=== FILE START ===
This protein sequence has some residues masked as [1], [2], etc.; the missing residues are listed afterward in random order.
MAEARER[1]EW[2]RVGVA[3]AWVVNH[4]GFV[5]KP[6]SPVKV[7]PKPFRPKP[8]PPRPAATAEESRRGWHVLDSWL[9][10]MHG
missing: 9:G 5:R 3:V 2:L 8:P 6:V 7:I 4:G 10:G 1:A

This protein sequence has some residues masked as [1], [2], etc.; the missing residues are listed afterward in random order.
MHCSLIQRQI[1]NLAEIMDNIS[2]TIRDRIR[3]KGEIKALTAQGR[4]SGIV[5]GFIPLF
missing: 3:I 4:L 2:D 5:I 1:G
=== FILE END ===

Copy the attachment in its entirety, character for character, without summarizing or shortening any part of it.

This protein sequence has some residues masked as [1], [2], etc.; the missing residues are listed afterward in random order.
MAEARER[1]EW[2]RVGVA[3]AWVVNH[4]GFV[5]KP[6]SPVKV[7]PKPFRPKP[8]PPRPAATAEESRRGWHVLDSWL[9][10]MHG
missing: 9:G 5:R 3:V 2:L 8:P 6:V 7:I 4:G 10:G 1:A

This protein sequence has some residues masked as [1], [2], etc.; the missing residues are listed afterward in random order.
MHCSLIQRQI[1]NLAEIMDNIS[2]TIRDRIR[3]KGEIKALTAQGR[4]SGIV[5]GFIPLF
missing: 3:I 4:L 2:D 5:I 1:G